Yet in many of the skilled trades, India still cannot produce enough workers to keep up with the demand of its growing economy. India needs 150 million skilled workers, but at present can train only one million per year.

One Indian mission leader says, “Information and biological technologies are the twin engines pulling India’s economy. At a time when global corporations come courting Indian scientists and engineers not just for drudge work, but for advanced research and design as well, all this talk about India as a ʻscience superpowerʼ does make sense.” India is getting respect in Asia. Indians are seen as upwardly mobile, and are often assumed to be IT professionals or bankers.

There is a sense that India is overtaking China.

2.2 Coming together— urbanization, globalization and information

The last decade has brought rapid urbanization to India, especially to the states of Maharashtra, Tamil Nadu and Gujarat. The number of cities with population of one million or more has more than doubled, from 23 in 2001 to an estimated 48 in 2011. Although the detailed census figures for all categories from the 2011 census are not out yet, it is estimated that at least one third of India now lives in cities.

In the last year, the radius of Nagpur was increased by 25 kilometers. A similar expansion of the city limits has taken place in Hyderabad, such that property owners (including ministries) who used to be far on the outskirts now find themselves with higher taxes, and more difficulty in obtaining permissions to make improvements or additions to their facilities. Expansion of the cities has brought increased challenges in housing, transport, water supply, sanitation, water and air pollution, and provision for schools and hospitals. Chennai now has 2500 slums.

The rural poor come to the cities in search of jobs. Many are illiterate, with few or no skills, and are absorbed into the informal economy. Instead of segregation by caste in the village, various people groups find themselves living next to each other in the city. Caste barriers are beginning to come down, even in areas of intermarriage.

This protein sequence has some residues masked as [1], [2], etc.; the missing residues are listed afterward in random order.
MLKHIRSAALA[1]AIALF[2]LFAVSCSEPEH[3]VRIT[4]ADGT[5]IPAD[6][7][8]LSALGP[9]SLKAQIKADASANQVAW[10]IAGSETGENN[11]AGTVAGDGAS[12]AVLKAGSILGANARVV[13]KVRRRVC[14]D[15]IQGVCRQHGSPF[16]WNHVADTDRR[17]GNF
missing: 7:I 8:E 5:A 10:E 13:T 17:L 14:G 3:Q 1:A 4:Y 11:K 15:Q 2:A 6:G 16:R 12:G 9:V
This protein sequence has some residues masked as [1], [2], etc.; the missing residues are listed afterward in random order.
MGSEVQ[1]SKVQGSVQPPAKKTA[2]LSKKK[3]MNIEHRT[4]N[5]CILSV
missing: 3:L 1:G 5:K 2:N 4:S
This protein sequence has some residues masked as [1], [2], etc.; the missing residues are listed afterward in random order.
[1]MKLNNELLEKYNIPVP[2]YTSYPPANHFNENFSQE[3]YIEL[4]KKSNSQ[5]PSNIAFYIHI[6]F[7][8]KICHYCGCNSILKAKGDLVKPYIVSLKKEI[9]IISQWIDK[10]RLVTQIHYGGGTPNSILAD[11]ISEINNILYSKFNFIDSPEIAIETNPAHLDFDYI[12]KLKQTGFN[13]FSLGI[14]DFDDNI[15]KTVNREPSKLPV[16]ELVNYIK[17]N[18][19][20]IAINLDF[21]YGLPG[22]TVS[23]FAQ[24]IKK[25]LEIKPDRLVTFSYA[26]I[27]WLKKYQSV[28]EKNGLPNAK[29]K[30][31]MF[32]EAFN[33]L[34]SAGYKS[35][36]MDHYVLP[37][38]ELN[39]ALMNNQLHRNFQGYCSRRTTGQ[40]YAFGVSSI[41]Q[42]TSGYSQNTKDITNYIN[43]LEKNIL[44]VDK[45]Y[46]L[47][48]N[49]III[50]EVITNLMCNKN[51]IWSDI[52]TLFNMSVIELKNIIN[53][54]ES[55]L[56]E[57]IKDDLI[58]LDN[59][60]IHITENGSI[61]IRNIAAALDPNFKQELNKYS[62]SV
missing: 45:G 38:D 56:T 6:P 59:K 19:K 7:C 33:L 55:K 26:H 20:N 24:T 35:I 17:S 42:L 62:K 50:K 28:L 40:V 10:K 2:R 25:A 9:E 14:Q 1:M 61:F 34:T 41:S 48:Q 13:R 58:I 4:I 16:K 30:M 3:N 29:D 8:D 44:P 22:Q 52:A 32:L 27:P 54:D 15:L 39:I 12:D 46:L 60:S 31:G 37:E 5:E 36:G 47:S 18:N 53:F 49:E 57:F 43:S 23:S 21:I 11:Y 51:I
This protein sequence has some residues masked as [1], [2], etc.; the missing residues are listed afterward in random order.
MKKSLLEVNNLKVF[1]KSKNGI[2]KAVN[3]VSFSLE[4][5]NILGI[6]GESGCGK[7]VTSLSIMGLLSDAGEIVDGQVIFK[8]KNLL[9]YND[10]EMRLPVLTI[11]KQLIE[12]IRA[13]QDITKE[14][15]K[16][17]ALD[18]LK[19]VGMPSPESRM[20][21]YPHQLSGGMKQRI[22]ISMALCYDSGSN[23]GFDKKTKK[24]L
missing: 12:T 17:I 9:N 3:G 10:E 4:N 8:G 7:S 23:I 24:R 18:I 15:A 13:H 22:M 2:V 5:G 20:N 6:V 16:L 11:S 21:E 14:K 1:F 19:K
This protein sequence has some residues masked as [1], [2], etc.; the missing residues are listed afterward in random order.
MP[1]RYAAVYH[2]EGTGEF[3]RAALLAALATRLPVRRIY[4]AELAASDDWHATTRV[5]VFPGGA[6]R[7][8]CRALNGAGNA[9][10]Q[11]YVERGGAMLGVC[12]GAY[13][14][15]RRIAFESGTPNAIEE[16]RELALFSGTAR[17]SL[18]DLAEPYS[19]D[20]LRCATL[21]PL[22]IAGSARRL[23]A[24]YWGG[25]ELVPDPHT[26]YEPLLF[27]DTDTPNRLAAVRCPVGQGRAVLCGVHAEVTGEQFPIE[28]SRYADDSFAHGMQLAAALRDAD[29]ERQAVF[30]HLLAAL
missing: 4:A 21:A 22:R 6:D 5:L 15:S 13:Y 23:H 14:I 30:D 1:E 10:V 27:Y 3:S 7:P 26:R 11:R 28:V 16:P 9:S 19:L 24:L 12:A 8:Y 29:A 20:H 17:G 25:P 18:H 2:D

People are not only moving from the villages and towns to the cities within their region, but also between regions. Four hundred Manipuris are coming to Delhi every year, for education and increasingly for employment. There are thousands from the Northeast in Bangalore. People are moving from the north to the south. Large numbers of Biharis are found in Hyderabad. Twenty-five languages are spoken in Chennai, but the surprising new fact is that one million are Hindi speakers. In Bangalore, which has grown exponentially in the last decade, only 35% speak Kannada, the regional language; 65% are from outside. Even a third tier city like Nadiad in Gujarat is now described by a Christian leader there as “multiregional” though not multinational.

The pastor of a megachurch in Bangalore observes that in India, “Because of exposure to Western culture, Generation X and Y are more Western than previous generations. Typical urban teenagers are not significantly different from those in New York. They watch the same movies and have the same gadgets and are all connected through Facebook. They are the same in the way they dress and talk, and the language they use.” McDonalds and Pizza Hut have come to Shillong. With the influx of Western commodities comes also the flow of Western thought.

Not only the urban areas but also the rural areas have been impacted by globalization. The television, the Internet and the cell phone have brought the poor village populations closer to the developed world.

The growth in information technology and mass media, along with the Right to Information Act, have made Indians far more aware of what is happening in the world and in their own country. Their eyes have been opened to the choices that are possible, the rights that are theirs and the resources that are available to them. Although the growth in wealth has been accompanied by an increase in corruption, the media in India have been involved energetically in exposing scandals and self-serving leaders. The scrutiny of the media as well as the pervasive influence of the Internet have contributed to an atmosphere of greater openness, and greater willingness to raise questions.